Artist, educator, writer, and curator Suzanne Peck has been fascinated by the push and pull of molten glass for years. Drawn to its hot glow and honey-like qualities out of the furnace, she was equally aware of its very real danger. Investigating this dual nature is a central theme in her upcoming performance project entitled Half A Bubble Off Plumb, which will channel the seductive nature of glass through similar materials such as honey, soap bubbles, and cotton candy. Before her performance coming up on Saturday, January 26th at UrbanGlass, the Glass Quarterly Hot Sheet spoke with Susie about the creative process that went into preparing for the performance. (Disclosure: The Glass Quarterly Hot Sheet is published by UrbanGlass.)
Through January 26th, Sager Braudis Galleryin Columbia, Missouri, is hosting a group exhibition that includes work by glass artist Susan Taylor Glasgow. Her diverse media sheds light on the feminine ideals passed down to her by her mother. In an email exchange with the Glass Quarterly Hot Sheet, Glasgow explains: "I pursue beauty and sensuality in my work giving the viewer a reason to examine it more closely and find their own personal meaning." Her drive to create arose from her love of aesthetically beautiful objects. She loves to problem-solve and build things."Sculptural glass and mixed media is perfect for how I like to work. It requires a lot of engineering, trouble-shooting, and patience," says Glasgow.
The Studio of the Corning Museum of Glass has announced its Researchers and Artists-in-Residence for 2019. Twelve artists selected from around the world were invited to utilize the studio and indulge in their craft for one month
Northwest Coast glass artist Greg Owen has been diagnosed with brain cancer, and an online fundraiser with a target of $50,000 to help him meet his medical expenses has already passed $30,000. An accomplished artist, Greg is currently the lead educator and program manager at the Museum of Glass in Tacoma, where, since 2013, he's managed the "Hot Shop Heroes: Healing with Fire" program for soldiers and veterans. With a BFA from California College of the Arts, Owen's worked for Dale Chihuly and Pilchuck, and also developed his own artist practice. On New Year's Day, Owen came down with an unrelenting and brutal headache. Seeking answers, he finally checked himself into a hospital where the diagnosis was not good: a tumor the size of a grape was discovered in his brain. He chronicled his search for answers in a series of brutally frank Facebook and Instagram posts starting with a Janurary 7th posting sharing that he discovered the cause of his headache was the tumor.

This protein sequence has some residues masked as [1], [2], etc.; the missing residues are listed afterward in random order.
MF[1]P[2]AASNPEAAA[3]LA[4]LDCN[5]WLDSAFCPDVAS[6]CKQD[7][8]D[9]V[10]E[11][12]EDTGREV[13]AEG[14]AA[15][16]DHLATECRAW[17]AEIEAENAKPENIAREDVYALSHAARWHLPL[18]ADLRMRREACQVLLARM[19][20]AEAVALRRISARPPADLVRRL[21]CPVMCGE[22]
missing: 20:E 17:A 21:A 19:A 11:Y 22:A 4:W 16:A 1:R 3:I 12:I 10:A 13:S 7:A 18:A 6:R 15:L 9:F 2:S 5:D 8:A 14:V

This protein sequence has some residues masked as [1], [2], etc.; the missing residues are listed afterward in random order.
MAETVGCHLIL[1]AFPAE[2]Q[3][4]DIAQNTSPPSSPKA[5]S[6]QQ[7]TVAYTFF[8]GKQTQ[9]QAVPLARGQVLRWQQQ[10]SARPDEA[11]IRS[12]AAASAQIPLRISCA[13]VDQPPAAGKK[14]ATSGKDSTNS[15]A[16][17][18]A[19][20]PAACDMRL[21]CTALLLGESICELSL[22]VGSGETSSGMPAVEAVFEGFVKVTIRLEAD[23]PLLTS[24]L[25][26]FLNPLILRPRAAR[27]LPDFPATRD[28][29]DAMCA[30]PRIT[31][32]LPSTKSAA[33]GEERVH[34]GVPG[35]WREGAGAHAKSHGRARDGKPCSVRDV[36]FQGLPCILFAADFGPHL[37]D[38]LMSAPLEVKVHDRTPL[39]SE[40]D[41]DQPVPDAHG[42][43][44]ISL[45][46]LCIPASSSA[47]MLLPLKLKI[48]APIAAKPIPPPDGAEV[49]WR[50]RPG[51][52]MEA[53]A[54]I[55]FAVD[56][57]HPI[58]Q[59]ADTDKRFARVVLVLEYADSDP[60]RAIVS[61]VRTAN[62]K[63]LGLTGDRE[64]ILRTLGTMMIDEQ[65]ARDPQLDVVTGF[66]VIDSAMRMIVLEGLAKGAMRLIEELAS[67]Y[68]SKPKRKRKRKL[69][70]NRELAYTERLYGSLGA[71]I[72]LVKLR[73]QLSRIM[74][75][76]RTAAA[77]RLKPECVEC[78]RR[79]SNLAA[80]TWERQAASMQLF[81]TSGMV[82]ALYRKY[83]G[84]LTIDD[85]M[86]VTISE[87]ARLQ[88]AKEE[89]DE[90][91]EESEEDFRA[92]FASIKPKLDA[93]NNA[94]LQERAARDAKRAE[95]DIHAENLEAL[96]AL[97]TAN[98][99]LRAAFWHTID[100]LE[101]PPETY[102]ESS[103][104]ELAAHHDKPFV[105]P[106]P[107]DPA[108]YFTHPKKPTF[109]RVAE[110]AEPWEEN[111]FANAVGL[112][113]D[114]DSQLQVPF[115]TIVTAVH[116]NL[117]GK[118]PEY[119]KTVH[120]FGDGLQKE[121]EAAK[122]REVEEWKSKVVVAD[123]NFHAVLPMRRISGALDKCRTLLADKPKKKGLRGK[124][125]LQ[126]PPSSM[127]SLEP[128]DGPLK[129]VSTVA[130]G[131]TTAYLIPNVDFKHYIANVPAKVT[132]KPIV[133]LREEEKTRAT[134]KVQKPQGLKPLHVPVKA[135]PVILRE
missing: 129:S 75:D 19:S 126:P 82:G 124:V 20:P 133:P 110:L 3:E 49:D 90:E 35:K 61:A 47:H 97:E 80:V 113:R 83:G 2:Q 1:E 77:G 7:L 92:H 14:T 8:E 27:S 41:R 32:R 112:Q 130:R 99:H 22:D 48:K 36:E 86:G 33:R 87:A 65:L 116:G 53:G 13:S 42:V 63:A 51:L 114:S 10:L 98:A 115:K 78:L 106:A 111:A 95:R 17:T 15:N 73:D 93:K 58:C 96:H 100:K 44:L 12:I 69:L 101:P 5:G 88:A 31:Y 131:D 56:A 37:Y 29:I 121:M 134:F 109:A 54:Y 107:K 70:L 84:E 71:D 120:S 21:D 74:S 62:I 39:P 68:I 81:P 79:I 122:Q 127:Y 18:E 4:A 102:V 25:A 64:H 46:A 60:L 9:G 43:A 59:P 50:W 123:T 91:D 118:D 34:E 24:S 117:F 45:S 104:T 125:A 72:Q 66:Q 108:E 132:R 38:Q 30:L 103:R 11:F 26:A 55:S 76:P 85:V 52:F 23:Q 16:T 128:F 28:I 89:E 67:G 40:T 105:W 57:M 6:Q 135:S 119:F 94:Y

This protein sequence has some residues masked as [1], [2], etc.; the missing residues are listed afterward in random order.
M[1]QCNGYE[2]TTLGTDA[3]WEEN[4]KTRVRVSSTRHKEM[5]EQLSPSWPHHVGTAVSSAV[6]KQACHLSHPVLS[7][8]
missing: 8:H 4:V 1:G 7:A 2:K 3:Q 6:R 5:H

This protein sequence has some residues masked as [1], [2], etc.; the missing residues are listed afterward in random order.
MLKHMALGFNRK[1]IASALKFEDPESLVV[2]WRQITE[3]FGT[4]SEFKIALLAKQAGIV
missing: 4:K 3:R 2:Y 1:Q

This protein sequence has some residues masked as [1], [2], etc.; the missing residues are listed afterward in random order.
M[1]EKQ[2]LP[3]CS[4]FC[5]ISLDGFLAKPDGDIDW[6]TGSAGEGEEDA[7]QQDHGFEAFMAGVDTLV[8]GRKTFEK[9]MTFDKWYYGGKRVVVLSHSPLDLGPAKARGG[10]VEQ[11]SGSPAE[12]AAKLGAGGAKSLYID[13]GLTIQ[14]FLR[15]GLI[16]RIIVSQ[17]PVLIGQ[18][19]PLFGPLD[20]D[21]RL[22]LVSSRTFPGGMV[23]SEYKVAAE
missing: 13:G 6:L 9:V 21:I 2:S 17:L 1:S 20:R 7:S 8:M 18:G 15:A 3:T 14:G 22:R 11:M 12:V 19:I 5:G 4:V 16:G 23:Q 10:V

The artist behind the current installation Mettre la tête où l’on pense, on view in Montreal through March 16, 2019, Michèle Lapointe was presented with the 2018 Jean-Marie-Gauvreau Award in December. An annual award presented by the Conseil des métiers d’art du Québec, the prize was created in 1976 in honor of the founder of the Salon des métiers d’art du Québec and is considered to be one of the most important distinctions of the fine-craft community of Québec. A professional craftsman must have at least 10 years of practice to be considered, and the winner receives a $10,000 scholarship for the success of a work created within the past five years. The work must stand out by it’s uniqueness, and Lapointe's work seems to have done so effectively.